Alexander Selkirk – the Real Robinson Crusoe
True story of survival and isolation. Inspiration for the novel by Daniel Defoe. Frequently history is stranger than fiction and none more so than in the tale of Alexander Selkirk: the real-life Robinson Crusoe.
Born in 1676, the seventh son of a cobbler, Alexander Selkirk grew up in Lower Largo, Fife. At the age of 19 he found himself in trouble with the Kirk Session after his brother’s trick of making him drink sea water resulted in a family fight. Before his case was heard, Selkirk fled to sea hoping to make his fortune through privateering (effectively legalised piracy on the King’s enemies) against Spanish vessels off the coast of South America.
Within a few years his skill at navigation led to his appointment as Sailing Master on the ‘Cinque Ports’, a sixteen gun, ninety ton privateer. The expedition was a disaster. The captain of the ship was a tyrant and after a few sea battles with the Spanish, Selkirk feared the ship would sink. So, in an attempt to save his own life he demanded to be put ashore on the next island they encountered. In September 1704, Selkirk was castaway on the uninhabited island of Más a Tierra (today known as Robinson Crusoe Island), over 400 miles off the West Coast of Chile. He took with him a little clothing, bedding, a musket and power, some tools, a Bible and tobacco.
At first Selkirk simply read his Bible awaiting rescue, but it soon became apparent that the rescue wasn’t imminent. He resigned himself to a long stay and began to make island life habitable with only rats, goats and cats for company in his lonely vigil.
After several years of isolation, two ships drew into the island’s bay. Selkirk rushed to the shore, realising a little late that they were Spanish. Their landing party fired, forcing him to flee for his life although he managed to evade capture and the Spaniards eventually departed.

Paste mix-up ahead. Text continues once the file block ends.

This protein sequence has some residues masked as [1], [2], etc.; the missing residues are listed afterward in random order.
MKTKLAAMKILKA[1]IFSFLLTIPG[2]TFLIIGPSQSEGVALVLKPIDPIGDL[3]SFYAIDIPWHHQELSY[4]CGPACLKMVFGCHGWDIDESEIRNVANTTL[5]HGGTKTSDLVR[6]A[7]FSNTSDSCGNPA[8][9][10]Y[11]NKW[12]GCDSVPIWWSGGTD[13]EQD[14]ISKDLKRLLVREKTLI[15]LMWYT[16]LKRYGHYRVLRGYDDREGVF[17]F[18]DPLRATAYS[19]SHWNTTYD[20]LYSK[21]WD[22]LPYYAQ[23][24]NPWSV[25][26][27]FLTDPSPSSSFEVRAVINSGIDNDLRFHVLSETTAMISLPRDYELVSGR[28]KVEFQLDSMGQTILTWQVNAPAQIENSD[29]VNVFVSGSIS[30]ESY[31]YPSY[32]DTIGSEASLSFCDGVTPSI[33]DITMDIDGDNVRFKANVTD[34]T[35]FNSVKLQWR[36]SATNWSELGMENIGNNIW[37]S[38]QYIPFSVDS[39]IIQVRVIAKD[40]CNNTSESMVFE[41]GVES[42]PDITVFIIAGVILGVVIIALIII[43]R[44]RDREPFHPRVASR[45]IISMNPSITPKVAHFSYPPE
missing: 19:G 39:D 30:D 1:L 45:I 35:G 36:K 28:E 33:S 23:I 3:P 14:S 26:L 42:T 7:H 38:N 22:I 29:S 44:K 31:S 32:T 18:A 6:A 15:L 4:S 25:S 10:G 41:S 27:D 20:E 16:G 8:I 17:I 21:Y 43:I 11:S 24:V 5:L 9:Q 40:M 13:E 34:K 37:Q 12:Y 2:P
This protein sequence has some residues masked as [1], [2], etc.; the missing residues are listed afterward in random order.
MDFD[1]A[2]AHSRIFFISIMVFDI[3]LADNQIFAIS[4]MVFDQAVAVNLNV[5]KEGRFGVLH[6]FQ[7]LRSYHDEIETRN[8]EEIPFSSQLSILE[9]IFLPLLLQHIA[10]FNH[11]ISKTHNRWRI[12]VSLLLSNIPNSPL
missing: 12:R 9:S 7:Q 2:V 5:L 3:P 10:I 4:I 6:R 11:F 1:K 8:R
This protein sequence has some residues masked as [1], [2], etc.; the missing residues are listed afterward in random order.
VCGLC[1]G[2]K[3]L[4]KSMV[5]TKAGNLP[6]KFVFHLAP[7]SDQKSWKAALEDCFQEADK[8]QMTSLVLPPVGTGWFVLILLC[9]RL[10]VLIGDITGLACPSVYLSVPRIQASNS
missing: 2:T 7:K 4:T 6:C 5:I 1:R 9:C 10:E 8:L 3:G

Finally On 1st of February 1709, two British privateers dropped anchor offshore. Alexander lit his signal fire to alert the ships, who dispatched a rather astonished landing party to find a ‘wildman’ dressed in goat skins. Remarkably the privateers’ pilot was William Dampier, who had led the Selkirk’s original expedition and was able to vouch for the ‘wildman’.
Selkirk had spent four years and four months of isolation on the island, yet seemed stable when he was found. The experience had, in fact, saved his life. From William Dampier he learnt that he had been right to leave the ‘Cinque Ports’, which had sunk off the coast of Peru with all of its crew drowned except the captain and another seven men, who had survived only to be captured and left to rot in a Peruvian jail.
Selkirk re-embarked on his career as a privateer and within a year he was master of the ship that rescued him. In 1712 he returned to Scotland £800 richer, and surprised his family as they worshipped at the Kirk in Largo. They had long given him up for dead and were astonished that he was alive, let alone alive in his fine, gold and lace clothes. In 1713 he published an account of his adventures which were fictionalised six years later by Daniel Defoe in his now famous novel: ‘Robinson Crusoe’.
Selkirk, however, could never really readjust to life on the land, and, in 1720, a year after he was immortalised by Defoe, he joined the Royal Navy only to die of fever off the coast of Africa.